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Do you go to Heaven directly after you die?

Discussion in 'General Theology' started by Metalhead777, Apr 8, 2002.

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  1. 2002 Christian

    2002 Christian Member

    402
    +0
    John 14:2 In my Father's house are many rooms; if it were not so, I would have told you. I am going there to prepare a place for you. 3 And if I go and prepare a place for you, I will come back and take you to be with me that you also may be where I am.

    Without the return of Jesus and his taking of us to the Father's house, we would not be with him. So, no, we don't go directly to heaven when we die - else Jesus is a liar.
     
  2. kern

    kern Miserere Nobis

    +7
    Catholic
    Why do so many feel the need to use the phrases "or else Jesus is a liar" or "or else God is a liar", etc. as a synonym for "or else my interpretation of the scriptures is wrong"?

    It's evident that other people on this board have differing opinions about this than you. Are you really accusing them of calling Jesus a liar? That's a very strong accusation to be making to another Christian, and I don't see what it adds to your discussion except an irrelevant appeal to emotion.

    -Chris
     
  3. 2002 Christian

    2002 Christian Member

    402
    +0
    Jesus did the speaking. Do you believe Him? or what others say?
     
  4. Ephesian

    Ephesian Member

    96
    +2
    Non-Denom
    amie - I hope you visit this thread again. I would reeeeally be interested as well. I feel I missing something.
     
  5. amie

    amie Survivor

    +7
    Non-Denom
    Hi Ephesian!
    I am here bud! would you like me to send to you, the chain of events? I still owe soulsister too!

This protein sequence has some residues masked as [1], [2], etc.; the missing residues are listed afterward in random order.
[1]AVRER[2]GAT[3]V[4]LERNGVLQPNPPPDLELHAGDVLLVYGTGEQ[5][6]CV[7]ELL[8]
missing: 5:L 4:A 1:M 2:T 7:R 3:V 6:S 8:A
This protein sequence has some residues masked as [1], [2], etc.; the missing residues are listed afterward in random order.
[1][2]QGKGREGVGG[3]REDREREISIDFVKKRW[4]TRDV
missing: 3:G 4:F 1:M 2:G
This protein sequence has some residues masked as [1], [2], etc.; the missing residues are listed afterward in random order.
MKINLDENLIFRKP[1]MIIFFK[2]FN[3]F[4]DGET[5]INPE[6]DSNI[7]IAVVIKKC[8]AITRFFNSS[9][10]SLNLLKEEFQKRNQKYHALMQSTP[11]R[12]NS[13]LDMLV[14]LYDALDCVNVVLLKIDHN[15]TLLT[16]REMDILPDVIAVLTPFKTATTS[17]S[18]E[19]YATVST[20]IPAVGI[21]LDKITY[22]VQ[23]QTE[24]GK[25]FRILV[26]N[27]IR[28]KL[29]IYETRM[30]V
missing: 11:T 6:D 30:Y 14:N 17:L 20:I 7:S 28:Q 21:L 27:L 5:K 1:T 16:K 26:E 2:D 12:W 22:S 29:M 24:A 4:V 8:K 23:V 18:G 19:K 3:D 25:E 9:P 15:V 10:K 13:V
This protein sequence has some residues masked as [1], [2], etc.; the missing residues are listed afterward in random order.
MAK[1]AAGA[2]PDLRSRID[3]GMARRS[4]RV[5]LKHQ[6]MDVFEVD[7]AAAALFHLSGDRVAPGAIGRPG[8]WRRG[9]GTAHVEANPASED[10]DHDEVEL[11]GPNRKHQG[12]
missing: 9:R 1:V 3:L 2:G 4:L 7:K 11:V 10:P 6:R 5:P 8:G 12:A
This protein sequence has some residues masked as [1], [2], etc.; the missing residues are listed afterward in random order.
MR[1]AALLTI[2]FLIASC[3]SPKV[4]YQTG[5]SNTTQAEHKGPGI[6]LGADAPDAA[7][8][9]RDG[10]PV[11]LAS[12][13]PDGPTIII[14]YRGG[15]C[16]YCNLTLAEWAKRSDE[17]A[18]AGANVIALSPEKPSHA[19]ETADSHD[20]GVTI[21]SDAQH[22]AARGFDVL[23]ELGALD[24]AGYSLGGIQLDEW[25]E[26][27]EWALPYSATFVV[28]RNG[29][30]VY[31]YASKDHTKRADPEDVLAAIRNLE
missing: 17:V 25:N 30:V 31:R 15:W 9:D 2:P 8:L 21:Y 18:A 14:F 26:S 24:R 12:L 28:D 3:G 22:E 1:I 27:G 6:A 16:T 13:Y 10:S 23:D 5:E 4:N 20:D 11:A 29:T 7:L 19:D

Amie
     
  6. seekingtruth

    seekingtruth New Member

    8
    +0
    Where is the teaching in scripture about Pergatory? References please.

    Paul taught that to be absent from the body was to be present with the Lord.

    Heb. says It is appointed to man to die once and then to face judgment.

    So where does the idea of Purgatory come from?
     
  7. Ephesian

    Ephesian Member

    96
    +2
    Non-Denom
    Hi amie,
    Absolutely! And thanks a bunch.
     
  8. isshinwhat

    isshinwhat Pro Deo et Patria

    +605
    Eastern Orthodox
    1 Corinthians 3
    11 For no other foundation can any one lay than that which is laid, which is Jesus Christ. 12 Now if any one builds on the foundation with gold, silver, precious stones, wood, hay, straw-- 13 each man's work will become manifest; for the Day will disclose it, because it will be revealed with fire, and the fire will test what sort of work each one has done. 14 If the work which any man has built on the foundation survives, he will receive a reward. 15 If any man's work is burned up, he will suffer loss, though he himself will be saved, but only as through fire.

    The Catholic Church, as well as the Eastern Orthodox Churches (though less formulated) teach that there will be a final purification for those who die with unrepentant venial sins (1 John 5:15-18) on their souls. We believe that Christ died once and for all for our sins, but at the same time we must cooperate with Christ. F.J. Sheed puts it this way in his wonderful book "Theology and Sanity" :

    Paul makes it "...equally clear not only that there is something to be done BY US for our salvation, but that Christ's own part in our salvation is not confined to His death on Calvary: 'For if, when we were reconciled to God BY THE DEATH of his Son: much more, being reconciled, shall we be saved BY HIS LIFE' (Romans 5.10)."